Artful Impact: Teaching and Investigating Comics in Higher Education | Comic-Con@Home 2020

Even the villainy of COVID-19 couldn’t dash the hopes of comics and pop culture fans expecting to attend the annual San Diego Comic-Con, canceled this year for the first time since its inception in 1970. Rising to fill the programming void was the virtual convention, Comic-Con@Home, held July 22–26, offering more than 400 hours of online events freely available to the public.

Even the villainy of COVID-19 couldn’t dash the hopes of comics and pop culture fans expecting to attend the annual San Diego Comic-Con, canceled this year for the first time since its inception in 1970. Rising to fill the gaping programming void was the virtual convention, Comic-Con@Home, held July 22–26, offering more than 400 hours of online events freely available to the public.

Continuing its five-year-long partnership with Comic-Con International, the San Diego Public Library (SDPL) offered the virtual “Comic Conference for Educators and Librarians” as part of the four festive days of events.

Speakers included creatives in the comics industry, public and academic librarians, teachers and researchers, and every combination thereof. Topics spanned teaching and learning with comics, comics as conduits to larger real-world issues, effective library programing with graphic novels, analyzing graphic texts, direct librarian influences on the Eisner Awards, reimagining creative privilege, and the concept of teamwork in kids comics.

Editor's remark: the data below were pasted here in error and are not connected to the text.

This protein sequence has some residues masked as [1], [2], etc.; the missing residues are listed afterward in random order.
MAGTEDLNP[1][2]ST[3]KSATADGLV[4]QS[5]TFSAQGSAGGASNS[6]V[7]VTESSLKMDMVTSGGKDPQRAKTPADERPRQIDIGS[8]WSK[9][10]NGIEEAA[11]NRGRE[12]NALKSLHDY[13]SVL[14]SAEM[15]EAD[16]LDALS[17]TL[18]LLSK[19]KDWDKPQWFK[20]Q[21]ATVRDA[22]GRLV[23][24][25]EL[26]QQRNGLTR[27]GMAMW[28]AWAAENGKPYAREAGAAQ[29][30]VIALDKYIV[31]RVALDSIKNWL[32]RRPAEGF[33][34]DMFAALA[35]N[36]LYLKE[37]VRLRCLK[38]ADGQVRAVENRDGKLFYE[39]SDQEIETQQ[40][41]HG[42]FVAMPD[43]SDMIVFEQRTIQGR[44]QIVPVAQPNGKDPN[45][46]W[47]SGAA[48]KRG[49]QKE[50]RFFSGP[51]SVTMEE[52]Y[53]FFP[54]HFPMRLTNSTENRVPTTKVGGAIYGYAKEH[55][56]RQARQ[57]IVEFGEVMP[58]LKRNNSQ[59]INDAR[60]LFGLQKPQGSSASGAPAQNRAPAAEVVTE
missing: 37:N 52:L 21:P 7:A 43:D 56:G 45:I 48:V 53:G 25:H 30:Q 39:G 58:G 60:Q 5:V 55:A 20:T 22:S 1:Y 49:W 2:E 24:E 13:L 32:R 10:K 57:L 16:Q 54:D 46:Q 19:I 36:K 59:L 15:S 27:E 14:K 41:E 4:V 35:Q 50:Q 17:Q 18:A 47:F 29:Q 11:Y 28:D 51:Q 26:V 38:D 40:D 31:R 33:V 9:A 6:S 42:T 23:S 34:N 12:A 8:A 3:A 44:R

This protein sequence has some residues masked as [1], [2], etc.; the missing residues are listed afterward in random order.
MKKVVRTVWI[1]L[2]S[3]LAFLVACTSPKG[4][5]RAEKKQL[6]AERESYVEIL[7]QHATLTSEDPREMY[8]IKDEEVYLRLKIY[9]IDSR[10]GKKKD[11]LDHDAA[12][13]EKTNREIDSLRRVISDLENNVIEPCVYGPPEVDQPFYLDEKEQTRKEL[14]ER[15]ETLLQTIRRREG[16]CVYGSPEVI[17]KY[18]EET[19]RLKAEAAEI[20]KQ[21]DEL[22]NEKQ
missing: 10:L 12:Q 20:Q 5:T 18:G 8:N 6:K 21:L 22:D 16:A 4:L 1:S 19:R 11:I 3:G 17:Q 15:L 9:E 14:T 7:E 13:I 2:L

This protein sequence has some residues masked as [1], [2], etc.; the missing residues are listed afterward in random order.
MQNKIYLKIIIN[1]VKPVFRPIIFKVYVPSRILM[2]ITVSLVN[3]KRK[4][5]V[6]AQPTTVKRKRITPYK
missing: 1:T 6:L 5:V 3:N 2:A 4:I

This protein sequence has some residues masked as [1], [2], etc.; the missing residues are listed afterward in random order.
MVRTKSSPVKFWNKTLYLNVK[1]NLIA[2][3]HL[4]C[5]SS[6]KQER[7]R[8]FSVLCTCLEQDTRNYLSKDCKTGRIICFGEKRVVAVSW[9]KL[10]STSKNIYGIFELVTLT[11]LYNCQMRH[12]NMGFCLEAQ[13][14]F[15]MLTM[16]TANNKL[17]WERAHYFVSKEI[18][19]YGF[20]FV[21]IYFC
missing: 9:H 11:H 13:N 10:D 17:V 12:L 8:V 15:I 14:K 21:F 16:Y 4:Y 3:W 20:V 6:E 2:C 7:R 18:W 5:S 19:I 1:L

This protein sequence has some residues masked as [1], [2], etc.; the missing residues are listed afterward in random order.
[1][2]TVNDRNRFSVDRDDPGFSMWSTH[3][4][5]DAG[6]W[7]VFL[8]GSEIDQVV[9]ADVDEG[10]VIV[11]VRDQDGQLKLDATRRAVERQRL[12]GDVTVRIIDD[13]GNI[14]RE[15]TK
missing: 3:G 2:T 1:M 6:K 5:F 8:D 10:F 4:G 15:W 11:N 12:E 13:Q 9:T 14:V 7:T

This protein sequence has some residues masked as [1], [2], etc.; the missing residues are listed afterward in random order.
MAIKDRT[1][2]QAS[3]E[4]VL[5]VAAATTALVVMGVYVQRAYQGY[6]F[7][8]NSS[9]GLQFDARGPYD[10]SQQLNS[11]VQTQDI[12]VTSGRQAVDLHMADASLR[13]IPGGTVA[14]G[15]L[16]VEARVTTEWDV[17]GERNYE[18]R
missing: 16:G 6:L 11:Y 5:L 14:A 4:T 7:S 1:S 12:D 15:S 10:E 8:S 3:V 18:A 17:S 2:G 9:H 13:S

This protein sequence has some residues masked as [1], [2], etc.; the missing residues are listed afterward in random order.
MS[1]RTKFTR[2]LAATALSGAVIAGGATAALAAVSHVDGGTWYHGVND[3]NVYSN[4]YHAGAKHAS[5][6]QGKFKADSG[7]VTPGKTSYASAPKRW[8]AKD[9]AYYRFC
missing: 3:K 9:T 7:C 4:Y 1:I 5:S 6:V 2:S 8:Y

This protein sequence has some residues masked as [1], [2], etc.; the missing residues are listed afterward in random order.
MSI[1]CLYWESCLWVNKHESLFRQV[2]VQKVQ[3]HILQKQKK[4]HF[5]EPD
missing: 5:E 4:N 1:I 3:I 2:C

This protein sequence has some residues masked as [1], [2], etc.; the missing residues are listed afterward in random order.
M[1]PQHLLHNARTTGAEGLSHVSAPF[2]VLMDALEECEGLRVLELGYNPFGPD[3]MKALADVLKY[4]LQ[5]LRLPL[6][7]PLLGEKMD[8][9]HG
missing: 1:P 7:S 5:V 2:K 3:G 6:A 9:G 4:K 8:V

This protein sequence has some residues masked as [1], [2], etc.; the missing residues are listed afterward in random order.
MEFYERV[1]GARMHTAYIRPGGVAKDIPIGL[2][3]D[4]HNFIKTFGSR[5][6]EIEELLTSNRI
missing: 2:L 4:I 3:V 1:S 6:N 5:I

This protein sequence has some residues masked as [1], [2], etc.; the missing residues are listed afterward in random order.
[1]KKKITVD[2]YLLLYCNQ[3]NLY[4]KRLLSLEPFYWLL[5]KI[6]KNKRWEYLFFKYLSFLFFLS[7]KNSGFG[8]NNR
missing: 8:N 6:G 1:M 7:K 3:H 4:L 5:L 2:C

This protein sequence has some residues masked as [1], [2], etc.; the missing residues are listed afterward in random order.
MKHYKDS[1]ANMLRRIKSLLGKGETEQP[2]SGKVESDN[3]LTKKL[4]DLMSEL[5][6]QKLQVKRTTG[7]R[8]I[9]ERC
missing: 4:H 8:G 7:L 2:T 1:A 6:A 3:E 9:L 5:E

One highly enjoyable panel was “ Comics on Campus: Fandom at Academia.” This lively roundtable discussion took an extended look at the acceptance of the creation, medium, and studies of comics by universities and colleges.

Moderated by Ed Catto (management, Ithaca Coll.), the presentation featured a sterling panel of professionals and academics, including cartoonist Frank Cammuso (illustration, Syracuse Univ.; The Misadventures of Salem Hyde), librarian Karen Green (Butler Lib., Columbia Univ.), legendary comics writer publisher Paul Levitz (Center for American Studies; 75 Years of DC Comics), Darlynne Overbaugh (English, Ithaca Coll.), and author educator Rob Salkowitz (Univ. of Washington, Seattle; Comic-Con and the Business of Pop Culture).